With Car Free Main Street approaching, we're scrambling to get everything ready for the booth.  Among other things, we've got a variety of Canadian-made bamboo / organic cotton t-shirts which, when duly silk screened, will allow you to turn your useless, slovenly torso into a functional, sharply-dressed mobile billboard for the store!
To paint the screen accurately, it's important to close one eye to prevent your perspective from shifting as you peer through the screen at the pattern below.
Crafts are so fun.
The finished design.  Coming soon from my living room to your shirt!
My screen printing jungle guide Lisa has advised me that this is a multi-step, highly involved process, so I predict many more shirt-related photo-ops in the imminent future. Shirts will be available in a variety of sizes, in Natural, Olive, Brown, and Charcoal grey. UPDATE: shirts now in!
The screen pressing setup.  Completed shirts can be seen drying in the background amid tools and other paraphernalia.
Ta da!  Colors are brown, olive, natural, lavender, and charcoal.  Available in men's S-XL and ladies' S-L.  Shirts are Canadian made from 70% bamboo, 30% organic cotton. Only $15 until launch, what a deal!

We're still here! June 11, 2012 23:57

With all the excitement going on at the shop, I fear I've been remiss in keeping this blog up to date.  Take a look at what we've been doing!
First of all, we finished the floor.  Finally! The few brain cells I have left after four days of breathing polyurethane think it looks... not too bad
Mom and Dad came up for a weekend to help paint.  We will miss the dingy pink, but this "moonight" colored recycled paint seems pretty good.  And it sure is cheap!
Good work.  Thanks ma and pa!
We run a real family operation around here.
With the floor finished, we were free to start building in the shelving. Asia (future staff) is pictured with a load of custom- milled, sustainably harvested Douglas Fir from Saturna Island.
You can get an idea of how the wood looks from this shot. 16-20" wide boards with almost no knots and the natural curvature of the tree exposed.  It's going to yield some beautiful pieces.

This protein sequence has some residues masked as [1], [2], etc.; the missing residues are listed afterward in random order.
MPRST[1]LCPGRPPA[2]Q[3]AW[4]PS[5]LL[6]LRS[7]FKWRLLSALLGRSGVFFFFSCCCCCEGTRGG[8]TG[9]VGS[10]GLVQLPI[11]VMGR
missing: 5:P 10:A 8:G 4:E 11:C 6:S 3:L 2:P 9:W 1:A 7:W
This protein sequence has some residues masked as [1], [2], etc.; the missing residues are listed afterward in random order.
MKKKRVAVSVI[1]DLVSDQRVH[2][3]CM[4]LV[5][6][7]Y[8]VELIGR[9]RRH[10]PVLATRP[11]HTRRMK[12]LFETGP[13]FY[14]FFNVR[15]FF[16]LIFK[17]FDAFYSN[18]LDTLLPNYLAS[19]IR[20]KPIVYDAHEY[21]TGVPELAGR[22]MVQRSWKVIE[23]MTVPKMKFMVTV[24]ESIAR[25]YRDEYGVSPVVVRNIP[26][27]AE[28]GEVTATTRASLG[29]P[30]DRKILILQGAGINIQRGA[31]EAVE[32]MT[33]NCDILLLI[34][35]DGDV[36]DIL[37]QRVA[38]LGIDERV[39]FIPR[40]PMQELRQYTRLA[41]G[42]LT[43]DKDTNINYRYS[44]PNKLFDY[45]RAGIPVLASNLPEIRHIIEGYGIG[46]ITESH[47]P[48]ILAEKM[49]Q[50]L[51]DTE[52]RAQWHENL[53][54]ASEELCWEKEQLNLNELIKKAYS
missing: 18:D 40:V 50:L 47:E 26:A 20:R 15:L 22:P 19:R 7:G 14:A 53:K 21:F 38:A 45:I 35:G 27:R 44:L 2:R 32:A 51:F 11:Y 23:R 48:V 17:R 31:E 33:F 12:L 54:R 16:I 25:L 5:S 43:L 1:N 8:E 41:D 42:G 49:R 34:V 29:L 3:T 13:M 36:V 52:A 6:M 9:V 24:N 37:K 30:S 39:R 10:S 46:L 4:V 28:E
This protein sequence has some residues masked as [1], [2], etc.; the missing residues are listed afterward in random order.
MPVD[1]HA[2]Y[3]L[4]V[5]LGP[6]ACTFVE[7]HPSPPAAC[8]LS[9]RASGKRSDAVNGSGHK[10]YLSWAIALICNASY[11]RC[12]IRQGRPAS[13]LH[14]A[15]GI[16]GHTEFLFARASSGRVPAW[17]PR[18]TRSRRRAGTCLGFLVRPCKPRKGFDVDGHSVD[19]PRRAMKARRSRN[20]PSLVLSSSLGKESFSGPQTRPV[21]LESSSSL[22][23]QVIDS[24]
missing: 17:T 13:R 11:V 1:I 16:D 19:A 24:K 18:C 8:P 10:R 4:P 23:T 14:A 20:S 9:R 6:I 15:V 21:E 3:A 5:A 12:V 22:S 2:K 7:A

Nate Reister sorts boards while Duncan Martin sweeps dust around.
The future desk and service counter.  Of note are the triple drawer units salvaged from the presents MECCA left us (see if they don't look familiar) and the planks at bottom right which are soon to become the outer surface of the desk.
This was meant to show the framed-in service counter, but I think what it really illustrates is the general pandemonium presently reigning at the unit.  However, I have the distinct sense that we are nearing the point of peak chaos, and all will rapidly fall into place once those stacks of boards turn into beautiful, beautiful shelves.
That's it for today, stay tuned for the launch date announcement!  Also, be sure to look for us at Car Free Main Street this Sunday, June 17!

Two and a half weeks in May 24, 2012 11:38

Two (and a half) weeks into the reno and the electrical is finally done!  We finished sanding the floor this morning and as I type this the boys are laying the first coat of polyurethane.
Duncan mans the trusty vacuum.  With lights this time!  I promise this is not the only thing he does.
Sanding in preparation for the polyurethane top coat.  Despite paying through the nose for a fancy pad sander, we had to sand all the board junctions by hand with a belt sander. Not pictured: fancy pad sander (but it looked like this)
With the floor about to be unwalkable, it was time to clear out the last of the junk.  Scrap metal, fluorescent ballasts, old electrical conduit, two a/c units... good riddance!
Took this rat's nest of wire up to M&B metal recycling and figured I'd clean up - if criminals do it, it must be good economics! Disappointingly, the take was barely enough for a case of beer for the lads.
That's it for now - back to work!


We got the first coat of poly down, and it's looking great!  Some action shots of Nate doing the honours:
Glug glug glug  
he's on a roll!

Renovation update! May 18, 2012 14:04 1 Comment

With 10 days elapsed since the last update, we're rolling right along with the renovation.  Take a look below to see how the place is progressing!
Duncan Martin mans the vacuum in the running battle we wage against dust.
All the derelict furniture at the space moved us to build roller carts to help shuffle them around.
The temptation to misuse them is astounding.
Look we took down the drop ceiling!  These snazzy beams were hiding up there all along.  Note also the piles of flooring on stage left.